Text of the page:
Establishing Roundabout Guidelines for a State DOT
by C.S. Kinzel, ITE Annual Meeting Compendium 2002
"After much discussion, the technical committee (of the the Missouri Department of Transportation) decided that ... SIDRA would be the required software for detailed operational analysis. The SIDRA software’s increasing prevalence of use in the United States, and the committee’s comfort level with a gap-acceptance-based analysis approach, were key factors in this decision."
"Until more data is gathered concerning the performance of roundabouts in Maryland, the Maryland State Highway Administration recommends that designers use the Australian practice at this time. ... This section provides an analytical technique which can be expected to give quite accurate results which reflect current Australian experience and practice. SIDRA software is recommended and is available from McTrans at the University of Florida."
SIDRA INTERSECTION allows you to compare roundabout design with signalised (actuated and pretimed/fixed-time) and sign-controlled (two-way and all-way stop, yield/give-way) intersections in one package using consistent methodology. You can calculate annual sums of variables such as operating cost, fuel consumption, carbon dioxide, other pollutant emissions, total person delay, stops and so on. This enables you to demonstrate benefits of alternative intersection treatments and improvements to existing intersection conditions in a more powerful way.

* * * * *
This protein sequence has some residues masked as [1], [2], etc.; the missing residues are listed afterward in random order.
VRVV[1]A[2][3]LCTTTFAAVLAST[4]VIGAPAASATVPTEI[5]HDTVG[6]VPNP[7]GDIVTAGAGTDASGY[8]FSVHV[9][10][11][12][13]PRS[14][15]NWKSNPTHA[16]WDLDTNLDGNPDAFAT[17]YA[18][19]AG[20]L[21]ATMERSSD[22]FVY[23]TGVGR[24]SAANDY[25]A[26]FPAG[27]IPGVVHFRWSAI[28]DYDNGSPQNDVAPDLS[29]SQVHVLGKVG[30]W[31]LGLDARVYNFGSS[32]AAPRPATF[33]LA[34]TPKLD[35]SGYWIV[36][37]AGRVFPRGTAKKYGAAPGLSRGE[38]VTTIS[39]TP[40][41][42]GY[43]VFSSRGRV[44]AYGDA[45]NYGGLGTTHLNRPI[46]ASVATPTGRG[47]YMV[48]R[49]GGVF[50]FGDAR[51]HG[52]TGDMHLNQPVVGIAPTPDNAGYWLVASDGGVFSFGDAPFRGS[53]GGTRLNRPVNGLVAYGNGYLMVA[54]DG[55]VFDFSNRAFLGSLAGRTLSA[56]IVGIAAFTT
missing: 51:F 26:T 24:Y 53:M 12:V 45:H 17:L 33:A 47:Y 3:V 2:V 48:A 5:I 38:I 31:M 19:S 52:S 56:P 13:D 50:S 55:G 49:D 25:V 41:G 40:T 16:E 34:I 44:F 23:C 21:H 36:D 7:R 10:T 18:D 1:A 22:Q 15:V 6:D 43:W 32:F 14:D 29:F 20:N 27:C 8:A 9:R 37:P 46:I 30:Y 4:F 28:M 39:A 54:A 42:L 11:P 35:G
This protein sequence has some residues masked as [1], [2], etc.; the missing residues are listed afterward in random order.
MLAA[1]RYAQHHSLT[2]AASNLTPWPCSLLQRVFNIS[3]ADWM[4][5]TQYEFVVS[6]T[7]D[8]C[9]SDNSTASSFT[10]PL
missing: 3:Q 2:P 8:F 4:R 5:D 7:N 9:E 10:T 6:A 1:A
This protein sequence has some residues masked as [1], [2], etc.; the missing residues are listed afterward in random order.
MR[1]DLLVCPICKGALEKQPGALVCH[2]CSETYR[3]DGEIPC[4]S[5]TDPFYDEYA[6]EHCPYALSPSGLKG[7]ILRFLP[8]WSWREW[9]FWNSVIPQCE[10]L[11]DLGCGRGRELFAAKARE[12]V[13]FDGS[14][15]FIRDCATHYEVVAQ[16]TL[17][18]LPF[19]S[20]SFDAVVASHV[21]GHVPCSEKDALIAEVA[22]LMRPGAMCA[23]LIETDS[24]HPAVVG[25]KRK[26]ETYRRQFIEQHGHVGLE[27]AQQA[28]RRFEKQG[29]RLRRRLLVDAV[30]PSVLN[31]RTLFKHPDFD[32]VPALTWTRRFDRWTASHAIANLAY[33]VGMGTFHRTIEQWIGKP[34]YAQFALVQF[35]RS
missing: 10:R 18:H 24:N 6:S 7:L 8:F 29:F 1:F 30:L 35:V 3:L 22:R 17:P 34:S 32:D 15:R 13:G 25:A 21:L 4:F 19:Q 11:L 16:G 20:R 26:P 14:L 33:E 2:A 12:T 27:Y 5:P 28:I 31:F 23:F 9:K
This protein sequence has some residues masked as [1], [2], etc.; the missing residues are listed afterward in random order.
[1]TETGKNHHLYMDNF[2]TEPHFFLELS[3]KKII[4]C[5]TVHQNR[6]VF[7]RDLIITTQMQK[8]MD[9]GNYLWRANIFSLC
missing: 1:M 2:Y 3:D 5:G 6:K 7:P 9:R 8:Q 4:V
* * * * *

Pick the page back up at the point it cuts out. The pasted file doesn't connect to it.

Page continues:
SIDRA INTERSECTION combines the effects of driver behaviour and roundabout geometry factors on capacity and level of service. It uses a unique lane-by-lane analysis method combined with an advanced gap-acceptance model of the “yield” behaviour of drivers at modern roundabouts. The gap-acceptance parameters used by SIDRA INTERSECTION are empirically based, and allow for the effects of many parameters representing the roundabout geometry (this differs from old models that use constant critical gap and follow-up headways). You can use the "Sensitivity Analysis" method of SIDRA to obtain graphs of how capacity and level of service change with roundabout geometry and driver behaviour.
SIDRA INTERSECTION uses analytical models for estimating negotiation radius, speed and distance values, as well as acceleration and deceleration times and distances of turning and through vehicles at roundabouts. These traffic variables are important for both safety and efficiency analysis purposes. In particular, they are needed for determining geometric delays, fuels consumption, pollutant emission and operating cost values for traffic using roundabouts. The method used for determining negotiation speeds of vehicles at roundabouts allows for path smoothing by drivers, and uses the vehicle mass parameter in the negotiation speed formula.